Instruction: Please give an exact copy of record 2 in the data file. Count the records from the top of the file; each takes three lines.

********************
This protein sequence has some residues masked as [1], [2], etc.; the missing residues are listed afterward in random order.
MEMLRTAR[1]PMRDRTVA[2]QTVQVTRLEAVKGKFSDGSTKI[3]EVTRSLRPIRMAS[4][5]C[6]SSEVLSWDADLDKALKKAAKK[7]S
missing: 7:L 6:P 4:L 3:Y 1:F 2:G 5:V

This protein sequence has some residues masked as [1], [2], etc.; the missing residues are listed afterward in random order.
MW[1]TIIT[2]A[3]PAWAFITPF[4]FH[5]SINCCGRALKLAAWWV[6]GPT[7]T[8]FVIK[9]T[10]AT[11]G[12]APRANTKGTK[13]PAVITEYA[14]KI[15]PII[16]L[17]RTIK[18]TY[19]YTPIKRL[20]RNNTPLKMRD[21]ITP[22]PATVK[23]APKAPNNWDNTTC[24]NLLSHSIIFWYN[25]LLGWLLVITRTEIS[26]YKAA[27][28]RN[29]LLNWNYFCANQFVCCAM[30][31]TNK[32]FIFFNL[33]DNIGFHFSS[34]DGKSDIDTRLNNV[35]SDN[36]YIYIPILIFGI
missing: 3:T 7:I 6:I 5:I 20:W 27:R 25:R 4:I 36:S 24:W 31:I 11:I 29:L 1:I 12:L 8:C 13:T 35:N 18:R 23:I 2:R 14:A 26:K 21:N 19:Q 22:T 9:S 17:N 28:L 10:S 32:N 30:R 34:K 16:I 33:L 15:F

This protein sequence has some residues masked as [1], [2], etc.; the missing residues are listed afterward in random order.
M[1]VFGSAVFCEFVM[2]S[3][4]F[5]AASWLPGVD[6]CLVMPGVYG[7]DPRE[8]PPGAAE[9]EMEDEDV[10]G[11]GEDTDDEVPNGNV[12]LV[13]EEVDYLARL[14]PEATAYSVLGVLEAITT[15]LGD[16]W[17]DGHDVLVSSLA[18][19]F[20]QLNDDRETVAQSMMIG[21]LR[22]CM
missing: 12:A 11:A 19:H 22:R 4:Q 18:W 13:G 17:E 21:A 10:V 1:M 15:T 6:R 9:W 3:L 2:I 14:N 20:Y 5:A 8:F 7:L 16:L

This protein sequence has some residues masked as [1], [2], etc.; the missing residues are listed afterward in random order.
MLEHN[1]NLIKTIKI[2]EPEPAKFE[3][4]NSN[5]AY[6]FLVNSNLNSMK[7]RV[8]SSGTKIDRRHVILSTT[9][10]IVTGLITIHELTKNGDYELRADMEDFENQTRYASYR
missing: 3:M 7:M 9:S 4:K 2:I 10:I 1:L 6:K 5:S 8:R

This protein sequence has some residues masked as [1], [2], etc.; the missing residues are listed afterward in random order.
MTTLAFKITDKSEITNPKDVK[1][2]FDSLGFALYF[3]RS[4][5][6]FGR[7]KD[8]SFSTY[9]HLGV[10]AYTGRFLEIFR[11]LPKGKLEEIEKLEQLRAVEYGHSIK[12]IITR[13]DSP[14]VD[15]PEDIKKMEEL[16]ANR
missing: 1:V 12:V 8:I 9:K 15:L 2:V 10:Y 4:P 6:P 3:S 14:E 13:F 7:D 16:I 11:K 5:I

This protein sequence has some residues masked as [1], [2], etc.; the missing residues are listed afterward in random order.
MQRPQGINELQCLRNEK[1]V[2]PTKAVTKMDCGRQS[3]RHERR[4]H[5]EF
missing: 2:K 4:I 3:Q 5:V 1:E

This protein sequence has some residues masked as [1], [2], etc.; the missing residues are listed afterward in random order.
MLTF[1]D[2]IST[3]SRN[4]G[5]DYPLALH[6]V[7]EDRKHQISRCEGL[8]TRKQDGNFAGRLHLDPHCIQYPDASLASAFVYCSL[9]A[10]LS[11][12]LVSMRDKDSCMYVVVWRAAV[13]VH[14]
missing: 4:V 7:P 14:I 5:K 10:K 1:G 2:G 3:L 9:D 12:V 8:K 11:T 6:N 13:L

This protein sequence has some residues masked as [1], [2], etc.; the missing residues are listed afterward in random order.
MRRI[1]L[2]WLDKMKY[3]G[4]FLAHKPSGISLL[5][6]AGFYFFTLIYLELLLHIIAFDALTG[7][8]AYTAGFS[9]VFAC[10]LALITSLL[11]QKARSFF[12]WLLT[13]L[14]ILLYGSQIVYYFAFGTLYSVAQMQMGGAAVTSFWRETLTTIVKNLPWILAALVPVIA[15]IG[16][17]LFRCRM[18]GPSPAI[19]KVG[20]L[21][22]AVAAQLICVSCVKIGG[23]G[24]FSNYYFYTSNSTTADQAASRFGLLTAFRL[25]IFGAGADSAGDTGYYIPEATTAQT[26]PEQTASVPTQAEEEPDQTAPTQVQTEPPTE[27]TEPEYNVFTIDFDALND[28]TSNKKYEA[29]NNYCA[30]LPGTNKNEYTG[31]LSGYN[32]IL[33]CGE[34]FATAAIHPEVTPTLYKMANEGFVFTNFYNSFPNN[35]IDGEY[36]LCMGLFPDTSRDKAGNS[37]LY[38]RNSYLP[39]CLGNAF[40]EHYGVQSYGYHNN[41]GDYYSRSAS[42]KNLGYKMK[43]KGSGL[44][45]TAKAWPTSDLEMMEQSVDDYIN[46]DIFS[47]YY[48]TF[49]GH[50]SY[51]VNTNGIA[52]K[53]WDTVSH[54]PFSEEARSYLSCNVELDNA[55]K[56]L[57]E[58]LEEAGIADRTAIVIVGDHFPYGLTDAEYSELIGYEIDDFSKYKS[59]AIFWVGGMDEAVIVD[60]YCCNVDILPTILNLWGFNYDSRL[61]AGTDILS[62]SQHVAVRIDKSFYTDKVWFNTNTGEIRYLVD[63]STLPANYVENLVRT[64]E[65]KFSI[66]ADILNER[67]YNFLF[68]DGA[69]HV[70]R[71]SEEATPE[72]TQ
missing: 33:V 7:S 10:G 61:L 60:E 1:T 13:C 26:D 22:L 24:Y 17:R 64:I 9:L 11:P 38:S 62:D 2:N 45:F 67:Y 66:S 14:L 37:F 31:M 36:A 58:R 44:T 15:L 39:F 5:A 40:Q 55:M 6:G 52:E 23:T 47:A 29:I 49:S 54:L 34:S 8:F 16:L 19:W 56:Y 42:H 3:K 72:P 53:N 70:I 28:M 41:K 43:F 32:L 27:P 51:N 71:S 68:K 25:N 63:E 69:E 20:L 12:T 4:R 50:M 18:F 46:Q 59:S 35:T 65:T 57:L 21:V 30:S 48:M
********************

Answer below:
This protein sequence has some residues masked as [1], [2], etc.; the missing residues are listed afterward in random order.
MW[1]TIIT[2]A[3]PAWAFITPF[4]FH[5]SINCCGRALKLAAWWV[6]GPT[7]T[8]FVIK[9]T[10]AT[11]G[12]APRANTKGTK[13]PAVITEYA[14]KI[15]PII[16]L[17]RTIK[18]TY[19]YTPIKRL[20]RNNTPLKMRD[21]ITP[22]PATVK[23]APKAPNNWDNTTC[24]NLLSHSIIFWYN[25]LLGWLLVITRTEIS[26]YKAA[27][28]RN[29]LLNWNYFCANQFVCCAM[30][31]TNK[32]FIFFNL[33]DNIGFHFSS[34]DGKSDIDTRLNNV[35]SDN[36]YIYIPILIFGI
missing: 3:T 7:I 6:I 5:I 20:W 27:R 25:R 4:I 36:S 24:W 31:I 11:I 29:L 1:I 12:L 8:C 13:T 35:N 18:R 23:I 2:R 14:A 26:K 21:N 19:Q 22:T 9:S 17:N 28:L 10:S 32:N 30:R 34:K 16:I 33:L 15:F